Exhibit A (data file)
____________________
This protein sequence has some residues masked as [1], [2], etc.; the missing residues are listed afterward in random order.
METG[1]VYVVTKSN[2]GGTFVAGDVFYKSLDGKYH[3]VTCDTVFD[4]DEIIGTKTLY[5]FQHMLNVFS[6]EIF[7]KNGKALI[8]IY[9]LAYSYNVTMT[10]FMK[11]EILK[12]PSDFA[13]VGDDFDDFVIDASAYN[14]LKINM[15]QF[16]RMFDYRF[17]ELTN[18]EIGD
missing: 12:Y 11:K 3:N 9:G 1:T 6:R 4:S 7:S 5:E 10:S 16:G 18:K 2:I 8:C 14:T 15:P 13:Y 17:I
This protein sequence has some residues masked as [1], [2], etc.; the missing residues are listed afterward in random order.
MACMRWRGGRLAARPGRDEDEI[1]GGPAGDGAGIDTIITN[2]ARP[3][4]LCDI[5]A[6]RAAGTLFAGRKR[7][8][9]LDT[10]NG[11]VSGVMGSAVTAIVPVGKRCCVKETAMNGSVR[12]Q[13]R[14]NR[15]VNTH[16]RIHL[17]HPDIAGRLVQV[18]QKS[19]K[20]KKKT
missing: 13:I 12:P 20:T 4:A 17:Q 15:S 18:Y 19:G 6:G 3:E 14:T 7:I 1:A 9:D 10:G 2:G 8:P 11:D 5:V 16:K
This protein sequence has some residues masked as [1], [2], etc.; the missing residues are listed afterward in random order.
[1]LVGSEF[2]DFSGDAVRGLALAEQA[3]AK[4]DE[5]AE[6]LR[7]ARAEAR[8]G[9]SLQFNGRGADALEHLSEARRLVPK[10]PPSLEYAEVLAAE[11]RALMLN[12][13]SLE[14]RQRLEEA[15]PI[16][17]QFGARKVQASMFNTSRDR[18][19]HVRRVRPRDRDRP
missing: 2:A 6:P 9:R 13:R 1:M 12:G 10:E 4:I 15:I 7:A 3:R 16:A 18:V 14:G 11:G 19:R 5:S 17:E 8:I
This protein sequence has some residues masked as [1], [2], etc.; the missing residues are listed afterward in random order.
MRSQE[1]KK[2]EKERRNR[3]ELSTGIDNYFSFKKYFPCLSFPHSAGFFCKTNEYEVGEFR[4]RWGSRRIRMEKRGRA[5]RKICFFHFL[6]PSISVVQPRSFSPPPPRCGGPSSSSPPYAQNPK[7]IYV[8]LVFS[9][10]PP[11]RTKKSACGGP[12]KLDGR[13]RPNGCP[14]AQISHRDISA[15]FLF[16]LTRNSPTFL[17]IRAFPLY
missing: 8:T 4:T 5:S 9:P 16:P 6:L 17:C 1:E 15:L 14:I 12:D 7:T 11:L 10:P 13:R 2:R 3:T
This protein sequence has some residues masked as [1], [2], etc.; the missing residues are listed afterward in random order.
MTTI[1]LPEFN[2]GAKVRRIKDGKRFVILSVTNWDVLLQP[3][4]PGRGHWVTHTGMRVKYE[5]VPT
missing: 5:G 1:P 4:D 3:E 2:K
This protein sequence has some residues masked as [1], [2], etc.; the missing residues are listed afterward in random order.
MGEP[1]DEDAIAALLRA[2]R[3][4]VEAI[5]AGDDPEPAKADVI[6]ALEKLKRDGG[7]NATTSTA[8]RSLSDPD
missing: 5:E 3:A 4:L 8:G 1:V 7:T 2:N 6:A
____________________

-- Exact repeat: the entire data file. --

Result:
This protein sequence has some residues masked as [1], [2], etc.; the missing residues are listed afterward in random order.
METG[1]VYVVTKSN[2]GGTFVAGDVFYKSLDGKYH[3]VTCDTVFD[4]DEIIGTKTLY[5]FQHMLNVFS[6]EIF[7]KNGKALI[8]IY[9]LAYSYNVTMT[10]FMK[11]EILK[12]PSDFA[13]VGDDFDDFVIDASAYN[14]LKINM[15]QF[16]RMFDYRF[17]ELTN[18]EIGD
missing: 12:Y 11:K 3:N 9:G 1:T 6:R 4:S 7:S 5:E 10:S 16:G 18:K 2:I 8:C 14:T 15:P 13:Y 17:I
This protein sequence has some residues masked as [1], [2], etc.; the missing residues are listed afterward in random order.
MACMRWRGGRLAARPGRDEDEI[1]GGPAGDGAGIDTIITN[2]ARP[3][4]LCDI[5]A[6]RAAGTLFAGRKR[7][8][9]LDT[10]NG[11]VSGVMGSAVTAIVPVGKRCCVKETAMNGSVR[12]Q[13]R[14]NR[15]VNTH[16]RIHL[17]HPDIAGRLVQV[18]QKS[19]K[20]KKKT
missing: 13:I 12:P 20:T 4:A 17:Q 15:S 18:Y 19:G 6:G 3:E 14:T 7:I 1:A 9:D 10:G 2:G 8:P 11:D 5:V 16:K
This protein sequence has some residues masked as [1], [2], etc.; the missing residues are listed afterward in random order.
[1]LVGSEF[2]DFSGDAVRGLALAEQA[3]AK[4]DE[5]AE[6]LR[7]ARAEAR[8]G[9]SLQFNGRGADALEHLSEARRLVPK[10]PPSLEYAEVLAAE[11]RALMLN[12][13]SLE[14]RQRLEEA[15]PI[16][17]QFGARKVQASMFNTSRDR[18][19]HVRRVRPRDRDRP
missing: 2:A 6:P 9:R 13:R 1:M 12:G 10:E 4:I 15:I 7:A 3:R 16:A 18:V 14:G 11:G 19:R 5:S 17:E 8:I
This protein sequence has some residues masked as [1], [2], etc.; the missing residues are listed afterward in random order.
MRSQE[1]KK[2]EKERRNR[3]ELSTGIDNYFSFKKYFPCLSFPHSAGFFCKTNEYEVGEFR[4]RWGSRRIRMEKRGRA[5]RKICFFHFL[6]PSISVVQPRSFSPPPPRCGGPSSSSPPYAQNPK[7]IYV[8]LVFS[9][10]PP[11]RTKKSACGGP[12]KLDGR[13]RPNGCP[14]AQISHRDISA[15]FLF[16]LTRNSPTFL[17]IRAFPLY
missing: 8:T 4:T 5:S 9:P 16:P 6:L 17:C 1:E 15:L 14:I 12:D 7:T 11:L 10:P 13:R 2:R 3:T
This protein sequence has some residues masked as [1], [2], etc.; the missing residues are listed afterward in random order.
MTTI[1]LPEFN[2]GAKVRRIKDGKRFVILSVTNWDVLLQP[3][4]PGRGHWVTHTGMRVKYE[5]VPT
missing: 5:G 1:P 4:D 3:E 2:K
This protein sequence has some residues masked as [1], [2], etc.; the missing residues are listed afterward in random order.
MGEP[1]DEDAIAALLRA[2]R[3][4]VEAI[5]AGDDPEPAKADVI[6]ALEKLKRDGG[7]NATTSTA[8]RSLSDPD
missing: 5:E 3:A 4:L 8:G 1:V 7:T 2:N 6:A